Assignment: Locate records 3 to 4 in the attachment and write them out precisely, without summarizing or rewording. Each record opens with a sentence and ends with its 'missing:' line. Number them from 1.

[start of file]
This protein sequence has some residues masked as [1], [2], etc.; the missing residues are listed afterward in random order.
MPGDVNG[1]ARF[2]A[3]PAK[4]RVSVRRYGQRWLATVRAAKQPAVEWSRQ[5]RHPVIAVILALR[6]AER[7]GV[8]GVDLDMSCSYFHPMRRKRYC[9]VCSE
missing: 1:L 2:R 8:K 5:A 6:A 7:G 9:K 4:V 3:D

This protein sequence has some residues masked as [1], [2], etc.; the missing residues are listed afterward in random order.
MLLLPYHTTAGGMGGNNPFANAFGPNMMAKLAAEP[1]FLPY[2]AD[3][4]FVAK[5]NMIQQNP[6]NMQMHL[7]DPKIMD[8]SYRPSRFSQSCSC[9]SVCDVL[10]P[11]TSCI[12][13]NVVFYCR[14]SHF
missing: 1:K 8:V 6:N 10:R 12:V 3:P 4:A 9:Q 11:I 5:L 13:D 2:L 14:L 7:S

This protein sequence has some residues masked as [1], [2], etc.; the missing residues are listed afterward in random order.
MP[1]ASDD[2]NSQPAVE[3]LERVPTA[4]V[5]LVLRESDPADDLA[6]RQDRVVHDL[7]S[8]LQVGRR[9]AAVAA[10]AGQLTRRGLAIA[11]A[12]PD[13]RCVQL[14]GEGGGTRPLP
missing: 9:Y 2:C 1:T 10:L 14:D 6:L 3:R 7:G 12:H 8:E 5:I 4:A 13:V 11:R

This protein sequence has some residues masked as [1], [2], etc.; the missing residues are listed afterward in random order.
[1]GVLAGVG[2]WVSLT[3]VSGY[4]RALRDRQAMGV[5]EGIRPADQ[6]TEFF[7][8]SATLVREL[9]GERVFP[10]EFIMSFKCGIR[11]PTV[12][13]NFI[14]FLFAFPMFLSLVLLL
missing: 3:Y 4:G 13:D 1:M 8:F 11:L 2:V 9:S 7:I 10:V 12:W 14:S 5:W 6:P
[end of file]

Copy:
This protein sequence has some residues masked as [1], [2], etc.; the missing residues are listed afterward in random order.
MP[1]ASDD[2]NSQPAVE[3]LERVPTA[4]V[5]LVLRESDPADDLA[6]RQDRVVHDL[7]S[8]LQVGRR[9]AAVAA[10]AGQLTRRGLAIA[11]A[12]PD[13]RCVQL[14]GEGGGTRPLP
missing: 9:Y 2:C 1:T 10:L 14:D 6:L 3:R 7:G 12:H 8:E 5:I 4:A 13:V 11:R

This protein sequence has some residues masked as [1], [2], etc.; the missing residues are listed afterward in random order.
[1]GVLAGVG[2]WVSLT[3]VSGY[4]RALRDRQAMGV[5]EGIRPADQ[6]TEFF[7][8]SATLVREL[9]GERVFP[10]EFIMSFKCGIR[11]PTV[12][13]NFI[14]FLFAFPMFLSLVLLL
missing: 3:Y 4:G 13:D 1:M 8:F 11:L 2:V 9:S 7:I 10:V 12:W 14:S 5:W 6:P